… Dr. Tala Henry, director of the EPA’s Risk Assessment Division … said there was insufficient evidence to support the claim that fluoridation in water posed a safety risk at the current recommended dose level.

On cross-examination, plaintiffs’ counsel Michael P. Connett of Waters Kraus & Paul LLP said the EPA used a causation standard for assessing risk when it came to fluoride, but not other chemicals.

“You held the plaintiffs to a burden of proof that EPA has not held a single chemical under section 6 [of the Toxic Substances Control Act] before, correct?” Connett asked.

“By the words on the page, I guess that’s true,” Henry said. “But it was really, my opinion was based mostly on the methodological problems.”

… U.S. District Judge Edward Chen has bifurcated the federal trial, with phase one focusing on whether fluoride poses an unreasonable risk to people who drink water containing it. If Judge Chen finds that it does, the trial will move to a second phase in which he will be tasked with determining a remedy, which could come in the form of a complete ban or something less.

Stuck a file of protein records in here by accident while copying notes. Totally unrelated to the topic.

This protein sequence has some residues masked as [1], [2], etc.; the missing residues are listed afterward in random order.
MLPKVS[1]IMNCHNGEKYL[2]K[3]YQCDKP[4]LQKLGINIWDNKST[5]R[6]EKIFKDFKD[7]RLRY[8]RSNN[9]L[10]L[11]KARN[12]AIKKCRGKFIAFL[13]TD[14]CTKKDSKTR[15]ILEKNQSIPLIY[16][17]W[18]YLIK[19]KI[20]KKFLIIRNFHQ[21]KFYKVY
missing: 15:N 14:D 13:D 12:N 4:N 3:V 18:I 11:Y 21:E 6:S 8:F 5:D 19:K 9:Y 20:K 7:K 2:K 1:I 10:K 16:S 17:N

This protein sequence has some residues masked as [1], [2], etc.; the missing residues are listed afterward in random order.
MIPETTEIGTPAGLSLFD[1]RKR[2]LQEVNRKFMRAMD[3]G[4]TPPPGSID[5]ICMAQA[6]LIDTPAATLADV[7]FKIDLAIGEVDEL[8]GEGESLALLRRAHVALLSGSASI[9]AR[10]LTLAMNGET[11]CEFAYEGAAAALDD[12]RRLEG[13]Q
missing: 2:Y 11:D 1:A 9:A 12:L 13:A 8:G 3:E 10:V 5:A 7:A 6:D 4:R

This is the first case under the Toxic Substances Control Act’s citizen suit provision to reach a federal trial and will test citizens’ and nongovernmental organizations’ power to force the EPA to regulate chemicals it has deemed safe based on how a judge assesses the scientific studies and expert testimony that both sides will present at trial.

… Expert witnesses for the plaintiffs have testified that recent human and animal studies support the conclusion that U.S. fluoride exposure levels in drinking water are too high and are endangering the next generation’s intelligence, earning potential and societal contributions.

The EPA’s expert witnesses, on the other hand, have testified that there is too little sound scientific evidence to conclude that fluoride is toxic to a developing human brain and to justify the regulation of fluoridation chemicals in drinking water…

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